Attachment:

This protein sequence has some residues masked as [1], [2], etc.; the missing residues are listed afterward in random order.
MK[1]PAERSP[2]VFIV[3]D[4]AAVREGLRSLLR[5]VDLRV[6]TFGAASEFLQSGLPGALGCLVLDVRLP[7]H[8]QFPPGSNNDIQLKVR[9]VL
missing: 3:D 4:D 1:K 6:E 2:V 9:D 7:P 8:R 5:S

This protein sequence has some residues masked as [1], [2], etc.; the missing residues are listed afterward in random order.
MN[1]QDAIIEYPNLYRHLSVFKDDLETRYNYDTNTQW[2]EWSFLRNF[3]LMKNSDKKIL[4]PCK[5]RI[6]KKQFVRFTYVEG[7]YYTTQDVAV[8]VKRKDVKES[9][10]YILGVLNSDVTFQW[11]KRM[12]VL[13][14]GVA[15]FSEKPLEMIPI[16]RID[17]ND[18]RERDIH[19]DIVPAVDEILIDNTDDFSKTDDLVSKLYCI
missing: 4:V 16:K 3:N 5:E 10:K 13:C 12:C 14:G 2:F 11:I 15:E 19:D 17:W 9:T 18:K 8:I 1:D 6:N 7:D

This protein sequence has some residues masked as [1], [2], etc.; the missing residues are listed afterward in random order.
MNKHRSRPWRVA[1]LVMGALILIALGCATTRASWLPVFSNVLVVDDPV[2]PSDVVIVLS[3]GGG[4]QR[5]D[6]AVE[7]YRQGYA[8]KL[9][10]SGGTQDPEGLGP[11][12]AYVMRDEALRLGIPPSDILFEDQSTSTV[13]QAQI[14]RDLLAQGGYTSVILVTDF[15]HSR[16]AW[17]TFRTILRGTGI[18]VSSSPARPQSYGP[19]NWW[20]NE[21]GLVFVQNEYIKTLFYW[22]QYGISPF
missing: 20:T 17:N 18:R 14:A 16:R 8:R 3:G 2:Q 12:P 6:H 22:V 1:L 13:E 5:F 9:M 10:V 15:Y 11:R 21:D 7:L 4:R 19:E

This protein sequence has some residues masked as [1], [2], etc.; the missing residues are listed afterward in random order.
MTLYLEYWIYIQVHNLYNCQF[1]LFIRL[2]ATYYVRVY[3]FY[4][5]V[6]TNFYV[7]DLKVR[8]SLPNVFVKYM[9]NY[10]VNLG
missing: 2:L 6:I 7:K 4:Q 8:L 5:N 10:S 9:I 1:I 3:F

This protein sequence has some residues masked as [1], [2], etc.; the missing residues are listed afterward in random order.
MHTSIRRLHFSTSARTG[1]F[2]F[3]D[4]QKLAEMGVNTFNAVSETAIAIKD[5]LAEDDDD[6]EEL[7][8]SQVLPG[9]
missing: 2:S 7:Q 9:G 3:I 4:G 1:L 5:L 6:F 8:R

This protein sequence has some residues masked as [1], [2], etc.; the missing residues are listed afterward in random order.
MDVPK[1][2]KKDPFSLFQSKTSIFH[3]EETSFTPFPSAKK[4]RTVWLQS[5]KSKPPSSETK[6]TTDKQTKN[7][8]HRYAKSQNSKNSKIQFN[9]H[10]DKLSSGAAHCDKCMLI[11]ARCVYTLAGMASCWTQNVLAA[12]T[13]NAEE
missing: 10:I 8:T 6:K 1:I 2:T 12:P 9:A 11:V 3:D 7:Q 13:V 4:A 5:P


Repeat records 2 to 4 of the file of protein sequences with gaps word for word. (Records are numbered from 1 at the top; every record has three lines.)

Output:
This protein sequence has some residues masked as [1], [2], etc.; the missing residues are listed afterward in random order.
MN[1]QDAIIEYPNLYRHLSVFKDDLETRYNYDTNTQW[2]EWSFLRNF[3]LMKNSDKKIL[4]PCK[5]RI[6]KKQFVRFTYVEG[7]YYTTQDVAV[8]VKRKDVKES[9][10]YILGVLNSDVTFQW[11]KRM[12]VL[13][14]GVA[15]FSEKPLEMIPI[16]RID[17]ND[18]RERDIH[19]DIVPAVDEILIDNTDDFSKTDDLVSKLYCI
missing: 4:V 16:K 3:N 5:E 10:K 13:C 12:C 14:G 2:F 11:I 15:E 19:D 17:W 9:T 18:K 8:I 1:D 6:N 7:D

This protein sequence has some residues masked as [1], [2], etc.; the missing residues are listed afterward in random order.
MNKHRSRPWRVA[1]LVMGALILIALGCATTRASWLPVFSNVLVVDDPV[2]PSDVVIVLS[3]GGG[4]QR[5]D[6]AVE[7]YRQGYA[8]KL[9][10]SGGTQDPEGLGP[11][12]AYVMRDEALRLGIPPSDILFEDQSTSTV[13]QAQI[14]RDLLAQGGYTSVILVTDF[15]HSR[16]AW[17]TFRTILRGTGI[18]VSSSPARPQSYGP[19]NWW[20]NE[21]GLVFVQNEYIKTLFYW[22]QYGISPF
missing: 20:T 17:N 18:R 14:A 16:R 8:R 3:G 2:Q 12:P 6:H 22:V 1:L 13:E 5:F 9:M 10:V 15:Y 11:R 21:D 7:L 4:R 19:E

This protein sequence has some residues masked as [1], [2], etc.; the missing residues are listed afterward in random order.
MTLYLEYWIYIQVHNLYNCQF[1]LFIRL[2]ATYYVRVY[3]FY[4][5]V[6]TNFYV[7]DLKVR[8]SLPNVFVKYM[9]NY[10]VNLG
missing: 2:L 6:I 7:K 4:Q 8:L 5:N 10:S 9:I 1:I 3:F